Notes on...

The big difference between a pile of stones and Piles of Stones

2 February 2019

9:00 AM

2 February 2019

9:00 AM

There are piles of stones and then there are piles of stones. Anyone can place one rock upon another, but it takes a special endeavour to get the Ordnance Survey to take notice. Once a clutch of cartographers formally recognise a cairn, it will stay mapped for centuries, if not millennia. Wander around Britain’s fells, moors and coastline and you’ll find all manner of rock piles punctuating the landscape. Often some 5,000 years old, these are our island’s most ancient standing constructions.

Although they might look similar, cairns are not all the same. Summit cairns, for instance, indicate the precise pinnacles of hills. Many originate from the tradition, still known in Scotland and the West Country, of carrying a stone from foot to brow and depositing it as a pious relic. An anonymous workforce has produced some remarkable engineering: the cairn on Thornthwaite Crag in Cumbria, for instance, is 14 feet high. But sometimes people get carried away: the summit plinth of Snowdon is a monument of misplaced enthusiasm.

There are also route-marking cairns, designed to guide walkers in driving rain or in fog. Where there’s mostly turf and soil underfoot, the signal is clear, but when the path and landscape themselves are rocky, it can take a keen eye to identify the manmade pile. One thing you wouldn’t want to do is mix up a route-marking cairn with a warning cairn — a rock heap that alerts you to the fact that you’re about to saunter off a cliff or roll into a ravine. It’s good to be told about where there is or is not solid ground.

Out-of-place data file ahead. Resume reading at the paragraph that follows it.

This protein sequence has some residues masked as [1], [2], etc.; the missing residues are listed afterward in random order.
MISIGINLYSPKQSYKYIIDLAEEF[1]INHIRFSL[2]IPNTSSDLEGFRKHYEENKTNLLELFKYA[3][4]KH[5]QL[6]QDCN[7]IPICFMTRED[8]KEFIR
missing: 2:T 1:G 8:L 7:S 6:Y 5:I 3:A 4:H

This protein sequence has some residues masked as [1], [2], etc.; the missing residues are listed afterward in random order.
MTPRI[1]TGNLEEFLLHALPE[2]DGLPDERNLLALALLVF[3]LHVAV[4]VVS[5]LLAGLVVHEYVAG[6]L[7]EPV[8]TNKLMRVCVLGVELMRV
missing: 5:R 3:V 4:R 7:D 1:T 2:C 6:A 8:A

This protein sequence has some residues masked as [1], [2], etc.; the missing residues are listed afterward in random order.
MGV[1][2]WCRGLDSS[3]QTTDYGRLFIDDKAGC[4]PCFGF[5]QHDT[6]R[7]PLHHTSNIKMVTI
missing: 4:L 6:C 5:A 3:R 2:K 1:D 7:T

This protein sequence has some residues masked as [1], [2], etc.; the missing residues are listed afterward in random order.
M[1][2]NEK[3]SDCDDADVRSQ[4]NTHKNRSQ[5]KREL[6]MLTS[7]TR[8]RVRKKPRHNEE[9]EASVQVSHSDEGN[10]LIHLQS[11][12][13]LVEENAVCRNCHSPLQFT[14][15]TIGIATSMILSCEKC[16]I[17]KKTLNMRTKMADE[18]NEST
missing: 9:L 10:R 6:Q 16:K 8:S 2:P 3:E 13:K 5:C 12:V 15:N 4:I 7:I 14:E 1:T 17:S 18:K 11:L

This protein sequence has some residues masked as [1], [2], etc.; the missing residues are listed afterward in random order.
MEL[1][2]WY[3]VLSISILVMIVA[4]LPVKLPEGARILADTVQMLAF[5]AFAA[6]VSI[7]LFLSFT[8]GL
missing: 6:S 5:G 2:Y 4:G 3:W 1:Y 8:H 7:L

The last type of cairn is the memorial one. Many of those on Dartmoor are Neolithic burial markers. They are not always sombre: Showery Tor, a three-metre ring cairn overlooking Bodmin Moor, looks like the creation of a giant toddler. Cornwall has so many rock piles that it may even be named after them. Several memorials to Britain’s war dead take the form of mountain cairns.

No less pointed is the nation’s newest cairn. At Gretna Green, just across the Scottish border, more than 100,000 stones have been added to a rock pile that has been established since 2014. Inspired by the Scottish referendum, this striking communal monument celebrates the ‘Auld Acquaintance’ between England and Scotland.

So every official cairn has a purpose, how-ever modest, and there are many who guard them by dismantling other randomly erected piles. Social media, of course, has other ideas, and the pebble beaches of Britain play host to a new phenomenon: stone-stacking. In case you missed it, this fad caused an environmental stir last summer as far north as Orkney. These stacks caused real upset because of their lack of meaning — beyond Instagram likes.

But properly preserved, cairns are more than the sum of their parts. Consider the Ecuadorian artist Oscar Santillan, who in 2015 exhibited a one-inch stone allegedly taken from the summit cairn of Scafell Pike, England’s highest point. This met national outrage, and threats to burn down the London gallery which housed the stone were issued. Despite the fury, the stone has not been returned and is now exhibited at the Castlefield Gallery in Manchester.

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